There’s no denying that receding gums are cause for concern. Aside from the fact that this condition can erode your confidence in your smile, exposing the roots of teeth could lead to increased risks for infection and decay.
There is good news, though. When you first start to notice gum recession, you can visit your dentist to learn about the treatment options available to you. Of course, you’d probably rather avoid receding gums if at all possible.
When you understand possible causes of gum recession, you’ll find that there’s a lot you can do in the way of prevention. Here are several causes of receding gums.
Unfortunately, gum recession is sometimes hereditary. On the one hand, this means there is little you can do to prevent it. On the other hand, if you know it is coming you have plenty of time to prepare yourself, plan for treatment options, and recognize the signs of recession early in order to prevent further damage.
It might surprise you to learn that misaligned teeth can be to blame for gum recession. The good news here is that you can use treatments like orthodontic braces or Invisalign, just for example, to fix this issue and prevent a host of potential problems, including gum recession. At the very least you’ll know to keep an eye on your gums and other oral health concerns if your teeth are misaligned.
When was the last time you got a lesson in brushing your teeth? When you were five? If so, it should come as no surprise that your brushing habits are less than perfect.
The bad news is that overzealous brushing can damage your gums and cause them to recede. The good news is that you have complete control over how you brush. If you think you might be brushing too hard, ask your dentist for a refresher course to protect your oral health.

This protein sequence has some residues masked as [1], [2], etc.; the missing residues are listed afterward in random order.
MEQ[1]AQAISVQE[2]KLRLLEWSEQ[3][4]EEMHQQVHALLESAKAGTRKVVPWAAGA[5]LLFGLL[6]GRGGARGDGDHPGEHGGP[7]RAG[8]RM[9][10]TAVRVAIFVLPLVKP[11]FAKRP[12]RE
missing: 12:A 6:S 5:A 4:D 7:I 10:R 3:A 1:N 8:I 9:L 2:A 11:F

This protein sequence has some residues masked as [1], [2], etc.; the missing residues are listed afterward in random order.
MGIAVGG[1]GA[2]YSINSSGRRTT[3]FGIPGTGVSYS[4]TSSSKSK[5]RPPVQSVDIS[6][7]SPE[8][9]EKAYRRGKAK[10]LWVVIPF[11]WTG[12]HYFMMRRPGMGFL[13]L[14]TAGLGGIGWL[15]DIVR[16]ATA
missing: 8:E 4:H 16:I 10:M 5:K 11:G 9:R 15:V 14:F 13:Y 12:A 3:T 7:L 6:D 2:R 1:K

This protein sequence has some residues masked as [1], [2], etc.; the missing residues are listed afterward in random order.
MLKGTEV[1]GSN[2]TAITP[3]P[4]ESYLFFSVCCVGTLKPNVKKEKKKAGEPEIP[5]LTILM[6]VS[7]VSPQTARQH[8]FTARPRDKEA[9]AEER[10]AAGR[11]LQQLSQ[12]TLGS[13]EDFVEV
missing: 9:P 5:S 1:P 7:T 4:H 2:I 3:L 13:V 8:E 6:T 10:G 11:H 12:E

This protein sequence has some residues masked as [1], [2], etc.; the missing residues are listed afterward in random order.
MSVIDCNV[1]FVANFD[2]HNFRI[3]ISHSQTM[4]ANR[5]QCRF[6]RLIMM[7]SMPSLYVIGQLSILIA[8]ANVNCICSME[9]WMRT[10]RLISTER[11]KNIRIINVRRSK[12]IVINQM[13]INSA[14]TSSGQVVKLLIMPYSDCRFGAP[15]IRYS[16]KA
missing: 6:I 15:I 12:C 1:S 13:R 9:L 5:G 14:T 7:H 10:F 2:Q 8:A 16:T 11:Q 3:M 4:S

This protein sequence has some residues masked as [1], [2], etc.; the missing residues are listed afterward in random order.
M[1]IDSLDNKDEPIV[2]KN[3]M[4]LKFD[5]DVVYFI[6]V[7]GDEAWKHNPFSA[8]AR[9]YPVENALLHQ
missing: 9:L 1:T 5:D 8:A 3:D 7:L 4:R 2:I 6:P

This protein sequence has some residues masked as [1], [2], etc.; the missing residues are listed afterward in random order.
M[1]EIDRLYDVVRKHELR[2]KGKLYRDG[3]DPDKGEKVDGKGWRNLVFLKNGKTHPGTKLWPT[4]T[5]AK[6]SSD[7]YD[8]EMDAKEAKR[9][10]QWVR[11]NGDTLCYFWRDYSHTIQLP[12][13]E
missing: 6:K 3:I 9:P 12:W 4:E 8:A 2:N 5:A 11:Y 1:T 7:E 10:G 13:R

Teeth grinding and jaw clenching, also known as bruxism, is a common problem thought to be related to stress. It is also one possible cause of receding gums (not to mention cracks and chips to teeth).
While you might have some trouble curbing this nervous habit, especially since it often occurs during sleep, your dentist can prescribe a night guard to help protect your teeth and gums from pressure and damage caused by bruxism.
Poor oral hygiene can lead to a whole host of problems, including cavities, gum disease, and periodontal disease in some cases. None of these are good, and over time, the result can be gum recession (among other things).
It is imperative that you work with your dentist to address oral hygiene issues and treat gum disease. If gum disease is left untreated, gum recession could be the least of your worries.
Any time you suffer tooth or mouth trauma, including injury or illness, there’s a chance you could also see gum recession in the aftermath. So long as you visit your dentist regularly and follow instructions, you should be able to stave off this issue or at least catch it and treat it early.